This is a brief explanation on how to setup QuickConnect. I don't plan to keep UPnP enabled. But I may need it in the future for something or other. These directions assume you already have a QuickConnect ID. If not, go to the QuickConnect tab in the Synology Control Panel and request a new ID. After that go to the advanced tab. Enable the relay service and also select 'Automatically create port forwarding rules'. And then select one or more applications that are accessible via QuickConnect. See the picture below.

QuickConnect Advanced Tab
QuickConnect Advanced Tab

E-Z Internet

The easiest way to setup everything else is to use 'E-Z Internet' from the main menu. This will setup DDNS on your NAS and setup the router configuration on your NAS. And it will setup the UPnP port forwarding rules on your router.

You should be able to setup everything manually as well. First go to the 'External Access' tab in the control panel. And add a new DDNS provider that will map to your WAN IP address from your ISP. Use the synology.me DDNS and select a new hostname for your NAS.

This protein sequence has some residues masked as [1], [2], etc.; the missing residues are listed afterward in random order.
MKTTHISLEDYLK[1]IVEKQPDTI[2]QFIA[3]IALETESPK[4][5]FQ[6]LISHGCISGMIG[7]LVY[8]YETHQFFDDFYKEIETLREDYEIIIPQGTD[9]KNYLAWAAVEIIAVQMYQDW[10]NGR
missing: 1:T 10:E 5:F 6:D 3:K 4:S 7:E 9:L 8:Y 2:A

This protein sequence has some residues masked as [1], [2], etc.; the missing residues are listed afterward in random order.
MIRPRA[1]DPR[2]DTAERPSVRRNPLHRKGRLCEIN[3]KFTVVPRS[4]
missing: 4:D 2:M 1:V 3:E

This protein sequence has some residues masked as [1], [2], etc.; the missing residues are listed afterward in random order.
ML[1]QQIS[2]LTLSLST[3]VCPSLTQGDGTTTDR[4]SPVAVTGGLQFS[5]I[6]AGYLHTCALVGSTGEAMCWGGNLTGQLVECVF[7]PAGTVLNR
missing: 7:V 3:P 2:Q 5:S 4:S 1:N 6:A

Next go to the router configuration tab.  Create two new rules for the applications. And test the connection afterwards. See the picture below.

Router Configuration Tab
Router Configuration Tab

Verify Your Router UPnP Setup

Verify your router has the correct UPnP rules. These may very slightly depending on which applications you enabled via QuickConnect. The last two octets of my NAS IP address have been whited out. Not that my private address matters too much anyway. Your router may display the information differently. See the picture below.

DD-WRT UPnP Tab
DD-WRT UPnP Tab

Let's Encrypt

Yes you can use Let's Encrypt and QuickConnect. You still need to own your own domain. (example.com) And then you need to add a CNAME record for your synology.me DDNS hostname. You use the QuickConnect ID or URL to access your device. It will then use your synology.me hostname.